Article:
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VIEWS In 2020, being queer could be key to a courageous career
by Steve Yacovelli
2020-02-08

This article shared 2002 times since Sat Feb 8, 2020
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Remember, in The Wizard of Oz, how the Cowardly Lion—when he got to see the wizard—was like, "What? I already had courage? WTH?" I mean, it was kinda poopy that the wizard made the poor cat go through that drama, only to say, "That gift you want? You already got it!"

Well, leadership courage is a lot like that. When leaders ask me, "How can I get more courageous in my leadership?" I share that—like that lion—you already got this; just tap into it ( or click your heels a few times like Dorothy )!

At its core, it's easiest to think of courage as that adrenaline-filled action hero that we see in the movies. Amazon warriors like Wonder Woman, death-facing young wizards like Harry Potter, countless soldiers and sailors entering the battle to win the war: We see these images and get an idea of what "courage" is supposed to be. But even if you're not a Navy SEAL or a wand-wielding wizard or an immortal Amazonian princess, you're still in luck: Courageous leadership doesn't require you to be any of those. By nature of who you are as an LGBTQ+ person, I'd argue that you already have a whole ton of courage up your sleeve.

First and foremost, if you've taken the steps to be your true, authentic self then you've already exercised that special courage that typically goes against the norm. We can channel that power to help be a more effective leader in the workplace and beyond.

When we think about being courageous in the workplace, even if we're living our authentic selves, there's still a lot of factors that can prevent us from being our most courageous and effective leadership selves. Time and again, these are the top three "courage inhibitors" that tend to come up for leaders, especially LGBTQ+ Leaders.

1. The challenge of fear: If you were to ask around, you'd likely find that a lack of courage and abundance of complacency in the workplace comes down to one simple thing: fear. When we think about this in the business context it can be broken down into two subtypes: fear of ( perceived or actual ) failure and fear of feeling like an outsider.

With the first, we tend to strive for perfectionism. Typically, most folks want to be seen as a rock star performer and anything less is deemed a failure. The latter comes from a more personal place, where challenging the status quo may make you feel like an outsider in your workplace. As LGBTQ+ people, we've most likely had that feeling before, or maybe still do. So, in a work context, this desire to avoid the feeling of being the "other" leads us to be compliant, even if we know the idea really needs to be challenged for the good of the organization. Having leadership courage here is to be OK with failing, being OK with being perceived as that outsider for the sake of doing better work, benefiting your team members or moving your organization forward.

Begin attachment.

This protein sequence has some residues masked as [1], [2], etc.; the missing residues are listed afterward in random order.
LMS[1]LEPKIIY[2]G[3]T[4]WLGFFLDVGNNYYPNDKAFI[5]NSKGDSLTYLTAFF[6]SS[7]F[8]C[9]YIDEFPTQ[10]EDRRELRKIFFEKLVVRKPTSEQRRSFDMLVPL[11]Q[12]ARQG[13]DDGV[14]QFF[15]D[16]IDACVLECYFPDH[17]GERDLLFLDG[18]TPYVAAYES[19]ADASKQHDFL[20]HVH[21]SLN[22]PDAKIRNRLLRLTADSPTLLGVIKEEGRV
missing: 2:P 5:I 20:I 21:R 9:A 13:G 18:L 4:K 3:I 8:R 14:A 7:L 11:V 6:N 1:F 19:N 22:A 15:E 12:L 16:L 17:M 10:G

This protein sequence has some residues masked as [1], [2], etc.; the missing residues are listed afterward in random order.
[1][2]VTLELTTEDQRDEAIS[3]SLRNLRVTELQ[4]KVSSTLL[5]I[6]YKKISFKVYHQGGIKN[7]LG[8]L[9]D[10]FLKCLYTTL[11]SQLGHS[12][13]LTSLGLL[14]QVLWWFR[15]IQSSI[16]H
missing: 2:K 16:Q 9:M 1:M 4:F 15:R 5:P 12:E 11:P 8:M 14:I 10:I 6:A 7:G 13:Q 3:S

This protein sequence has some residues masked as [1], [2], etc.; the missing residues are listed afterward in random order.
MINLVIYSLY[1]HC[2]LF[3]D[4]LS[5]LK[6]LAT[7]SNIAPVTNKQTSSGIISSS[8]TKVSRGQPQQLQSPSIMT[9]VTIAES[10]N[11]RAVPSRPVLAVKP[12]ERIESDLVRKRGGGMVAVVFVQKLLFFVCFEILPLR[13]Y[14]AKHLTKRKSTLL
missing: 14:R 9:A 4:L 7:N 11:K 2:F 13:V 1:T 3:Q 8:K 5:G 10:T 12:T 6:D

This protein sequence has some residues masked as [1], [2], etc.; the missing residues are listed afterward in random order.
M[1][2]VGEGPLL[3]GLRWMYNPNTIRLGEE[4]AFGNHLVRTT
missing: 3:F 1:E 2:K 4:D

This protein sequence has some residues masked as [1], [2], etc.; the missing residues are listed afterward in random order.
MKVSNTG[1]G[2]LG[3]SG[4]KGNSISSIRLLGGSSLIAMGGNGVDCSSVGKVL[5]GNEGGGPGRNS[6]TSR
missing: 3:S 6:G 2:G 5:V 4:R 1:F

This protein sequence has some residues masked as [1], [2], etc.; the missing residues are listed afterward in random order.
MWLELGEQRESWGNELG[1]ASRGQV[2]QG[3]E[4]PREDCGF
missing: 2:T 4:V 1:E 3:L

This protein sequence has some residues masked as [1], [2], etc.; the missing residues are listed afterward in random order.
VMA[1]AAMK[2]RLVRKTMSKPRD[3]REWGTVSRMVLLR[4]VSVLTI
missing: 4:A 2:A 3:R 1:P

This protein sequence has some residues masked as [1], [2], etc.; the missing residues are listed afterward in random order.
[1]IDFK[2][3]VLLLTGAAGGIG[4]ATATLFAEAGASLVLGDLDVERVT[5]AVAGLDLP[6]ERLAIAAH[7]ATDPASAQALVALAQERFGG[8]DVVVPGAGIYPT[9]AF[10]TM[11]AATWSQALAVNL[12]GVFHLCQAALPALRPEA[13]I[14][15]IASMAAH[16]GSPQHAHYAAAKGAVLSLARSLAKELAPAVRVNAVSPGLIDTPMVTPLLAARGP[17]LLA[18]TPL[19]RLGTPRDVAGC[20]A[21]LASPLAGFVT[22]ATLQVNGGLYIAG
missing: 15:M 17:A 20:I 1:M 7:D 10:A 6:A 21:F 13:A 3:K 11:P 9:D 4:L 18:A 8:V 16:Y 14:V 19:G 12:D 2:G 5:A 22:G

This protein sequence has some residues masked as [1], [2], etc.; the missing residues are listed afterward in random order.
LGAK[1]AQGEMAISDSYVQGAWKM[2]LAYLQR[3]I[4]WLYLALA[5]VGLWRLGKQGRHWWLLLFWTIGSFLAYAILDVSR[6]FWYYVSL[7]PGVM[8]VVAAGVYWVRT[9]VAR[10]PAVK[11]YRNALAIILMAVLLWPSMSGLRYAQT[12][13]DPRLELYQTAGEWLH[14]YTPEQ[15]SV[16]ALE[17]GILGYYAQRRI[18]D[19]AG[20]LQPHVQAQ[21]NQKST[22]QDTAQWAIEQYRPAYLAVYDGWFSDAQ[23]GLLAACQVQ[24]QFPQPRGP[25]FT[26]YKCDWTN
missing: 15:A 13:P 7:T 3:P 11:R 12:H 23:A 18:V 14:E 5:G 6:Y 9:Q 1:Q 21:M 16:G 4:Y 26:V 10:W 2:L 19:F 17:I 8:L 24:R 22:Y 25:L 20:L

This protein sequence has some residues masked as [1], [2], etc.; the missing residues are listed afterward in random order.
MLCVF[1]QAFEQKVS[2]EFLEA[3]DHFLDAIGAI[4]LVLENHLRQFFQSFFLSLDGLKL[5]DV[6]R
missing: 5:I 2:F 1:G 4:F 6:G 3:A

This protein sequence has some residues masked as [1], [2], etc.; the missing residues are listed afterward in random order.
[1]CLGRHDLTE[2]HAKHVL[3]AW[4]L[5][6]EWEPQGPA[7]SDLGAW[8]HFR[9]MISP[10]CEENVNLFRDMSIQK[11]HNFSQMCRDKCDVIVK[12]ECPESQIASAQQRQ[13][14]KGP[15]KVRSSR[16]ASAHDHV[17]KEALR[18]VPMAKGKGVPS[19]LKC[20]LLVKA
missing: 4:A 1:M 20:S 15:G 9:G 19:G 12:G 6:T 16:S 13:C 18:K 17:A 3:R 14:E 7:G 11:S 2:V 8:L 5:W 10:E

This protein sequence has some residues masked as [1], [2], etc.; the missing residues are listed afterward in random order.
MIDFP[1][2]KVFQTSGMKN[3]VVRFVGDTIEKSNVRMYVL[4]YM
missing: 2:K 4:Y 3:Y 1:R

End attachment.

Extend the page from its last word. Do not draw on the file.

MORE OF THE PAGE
2. The challenge of assumptions ( or "filling in the blanks" ): As humans, we often fill in the gaps when we're presented with in situations where we don't know all the data. It's easy to connect the dots between one problem and the next, even when the two aren't related, without taking the time to examine our own approach. When we think of this in the context of courage, we're either avoiding truly understanding the situation or we're scared to dive deeper into its truth. Having leadership courage means lifting up those rocks and seeing what's underneath; lack of courage here is making assumptions about the situation without knowing all the information.

3. The challenge of being locked into current behaviors: Let's talk about change for a minute. I'll tell you something you probably already know: most people don't like change. On a fundamental level, change is a really fab idea; it's fresh and new, it expands horizons, it allows us to be innovative and to have new experiences.

In the workplace context, we initiate change so that our organization can grow and prosper. But the truth is the vast majority of people hate change. Why? On one hand, humans unconsciously don't like change because it hits a part of our brain that likes safety and security; engaging in something new could lead to a dangerous situation. When most people engage in change, it leads to an unsettling feeling of vulnerability.

On the other hand, most folks' conscious selves don't like change because it's hard. We get used to situations and know how to act and adjust to them, even if the situation isn't ideal. Some humans don't like change so much that they'd sooner stay in a bad situation than move to newness. So, whether unconscious or conscious, for most people change is hard! It takes courage to try something new, something different and individual resilience to keep at it when it doesn't work perfectly the first time.

As LGBTQ+ people, courage is part of our foundation: the courage to be ourselves, to love who we love, to be our authentic selves in front of the world. It's a superpower that every LGBTQ+ person I know has within them: it's just a matter of avoiding the three "courage nhibitors" and channeling that courage just like the not-so-Cowardly Lion did. ROAR!

Dr. Steve Yacovelli ( "The Gay Leadership Dude" ) is owner and principal of TopDog Learning Group, LLC. His latest book, Pride Leadership: Strategies for the LGBTQ+ Leader to be the King or Queen of their Jungle "came out" June 2019. For more information, visit TopDogLearning.biz .

The book is available for purchase at www.amazon.com/Pride-Leadership-Strategies-Leader-Jungle/dp/1946384674/ref=sr_1_1 .


This article shared 2002 times since Sat Feb 8, 2020
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